“Keep It Between The Lines” returns to that soulful, bluesy sound on the second half of “Welcome To Earth.” Out of all the songs on this album, this one is probably the most unlike songs on his previous albums. There are trumpets, horns and an organ prominent throughout it, making it one of the loudest songs too. Yet it fits Simpson like a glove and may be some of the best instrumentation I’ve heard from him. The song itself is Simpson giving his son life lessons and tips. “Do as I say, don’t do as I’ve done/It don’t have to be like father like son” Simpson sings at one point, hoping his son doesn’t repeat the same mistakes he made. This is followed by one of the best moments on the album, as Simpson’s fantastic lead guitarist Laur Joamets rips off an impressive, funky guitar solo. Joamets is an amazing talent and this is just another example of it. Simpson recalls his days of serving in the Navy on “Sea Stories.” If you’re looking songs similar to previous two albums, this song is the closest to them. Before this Simpson had never really sung about his days in the Navy, which makes this song more fascinating. In the song he refers to all of the stories of his time in the Navy and how he went from a pollywog (sailor who hasn’t crossed the equator) to shellback (sailor who has crossed the equator before). The songwriting is classic Simpson and it’s one of the most memorable on the album.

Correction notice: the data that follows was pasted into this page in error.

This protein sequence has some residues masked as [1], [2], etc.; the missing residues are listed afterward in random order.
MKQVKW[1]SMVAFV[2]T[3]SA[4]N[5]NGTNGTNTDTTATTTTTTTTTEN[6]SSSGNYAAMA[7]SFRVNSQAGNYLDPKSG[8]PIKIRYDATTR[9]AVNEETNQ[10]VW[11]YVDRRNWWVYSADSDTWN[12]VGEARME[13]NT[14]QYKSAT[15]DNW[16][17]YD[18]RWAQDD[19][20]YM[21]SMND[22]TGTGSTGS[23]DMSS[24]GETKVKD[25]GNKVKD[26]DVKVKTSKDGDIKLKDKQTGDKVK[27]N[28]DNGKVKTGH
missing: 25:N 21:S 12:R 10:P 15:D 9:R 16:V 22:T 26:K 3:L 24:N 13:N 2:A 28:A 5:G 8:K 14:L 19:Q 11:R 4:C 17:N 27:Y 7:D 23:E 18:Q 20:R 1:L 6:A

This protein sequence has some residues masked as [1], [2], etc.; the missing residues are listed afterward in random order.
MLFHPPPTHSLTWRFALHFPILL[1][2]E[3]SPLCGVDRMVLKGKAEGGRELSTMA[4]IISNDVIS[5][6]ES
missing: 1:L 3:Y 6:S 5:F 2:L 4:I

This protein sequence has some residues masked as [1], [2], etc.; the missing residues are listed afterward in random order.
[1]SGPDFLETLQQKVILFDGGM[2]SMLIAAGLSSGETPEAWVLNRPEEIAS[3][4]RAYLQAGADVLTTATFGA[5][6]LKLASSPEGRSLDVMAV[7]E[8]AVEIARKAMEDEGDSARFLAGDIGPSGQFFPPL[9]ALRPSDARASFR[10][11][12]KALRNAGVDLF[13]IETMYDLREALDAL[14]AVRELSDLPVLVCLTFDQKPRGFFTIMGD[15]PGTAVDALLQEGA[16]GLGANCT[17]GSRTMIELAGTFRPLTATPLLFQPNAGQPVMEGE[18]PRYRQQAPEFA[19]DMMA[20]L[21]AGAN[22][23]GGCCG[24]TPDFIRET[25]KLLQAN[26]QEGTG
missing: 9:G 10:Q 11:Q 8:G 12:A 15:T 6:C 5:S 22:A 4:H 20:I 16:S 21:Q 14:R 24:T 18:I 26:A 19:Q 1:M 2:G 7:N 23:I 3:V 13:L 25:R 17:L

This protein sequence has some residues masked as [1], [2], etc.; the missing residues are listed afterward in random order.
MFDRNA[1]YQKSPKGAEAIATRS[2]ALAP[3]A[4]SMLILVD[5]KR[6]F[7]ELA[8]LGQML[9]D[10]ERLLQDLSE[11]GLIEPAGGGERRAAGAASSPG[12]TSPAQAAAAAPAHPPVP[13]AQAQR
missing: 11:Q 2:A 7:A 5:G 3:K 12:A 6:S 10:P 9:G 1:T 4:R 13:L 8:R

The song that has probably attracted the most attention on the album is “In Bloom.” This is of course a cover of the popular Nirvana song. Simpson is a big fan of Nirvana and has said this is his tribute to the late Kurt Cobain. Now is the part where I regrettably admit that I had never heard this song before Simpson covered it. I’m sorry, Nirvana fans! But after hearing Simpson’s version and Nirvana’s version, I now want to explore their music. Anyway back to Simpson’s version: it can take on a much different meaning than the original. Nirvana’s “In Bloom” is commentary on the mainstream fans showing up at their concerts and buying their music after becoming famous. This is despite them not really understanding the message behind Nirvana’s music and really just mindlessly singing along because it sounds catchy and it’s popular.
Simpson adds onto the final line of the chorus, “Don’t know what it means to love someone.” This can give the song a whole different meaning. At first I took the song being about someone who is young, perhaps as young as a teenager, who doesn’t understand what love is yet and the powerful impact it can have on your life. Perhaps this is Sturgill recalling where he was before his wife and son came into his life. The other message I could gather from it was it slightly modifies from Nirvana’s meaning. I could see it being about the people who thought his songs on Metamodern Sounds in Country Music that mention drugs are about that and not love, the true theme of the songs. However you want to interpret this song, I think it’s absolutely astounding and yet another cover Simpson knocks out of the park.